Where was this guy when he made the Mad Max movies? I don’t really sense his devotion to the suffering of Christ in any of the Lethal Weapon movies either.
Again, I will confess that I have not seen the ‘Passion’ movie, but I dislike horror films, so I probably won’t see it.
Andrew Sullivan, someone who has seen the film, says this:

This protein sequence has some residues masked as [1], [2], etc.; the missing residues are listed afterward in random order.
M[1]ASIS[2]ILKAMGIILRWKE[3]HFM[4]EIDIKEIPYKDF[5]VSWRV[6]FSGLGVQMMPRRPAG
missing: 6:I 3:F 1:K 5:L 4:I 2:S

“I repeat that there is something deeply disturbed about this film. Its extreme and un-Biblical fascination with human torture reflects, to my mind, not devotion to the message of the Cross but a kind of psycho-sexual obsession with extreme violence that Gibson has indulged in many of his other movies and is now trying to insinuate into Christianity itself. The film could have shown suffering and cruelty much differently. It could have led us into the profound psychological pain that Jesus and his mother and disciples must have endured by giving us some human context to empathize with them; it could have prompted the viewer to use his or her own imagination to fill in the gaps of terror, as all great art does; it could have done much more by showing us much less. But the extremity is Gibson’s obvious point. I can understand why traditionalist Catholics might be grateful that there is some Hollywood representation of their faith. But they shouldn’t let their gratitude blind them to the psychotic vision of this disturbed director – and the deeper, creepier, heterodox theology that he is trying to espouse.”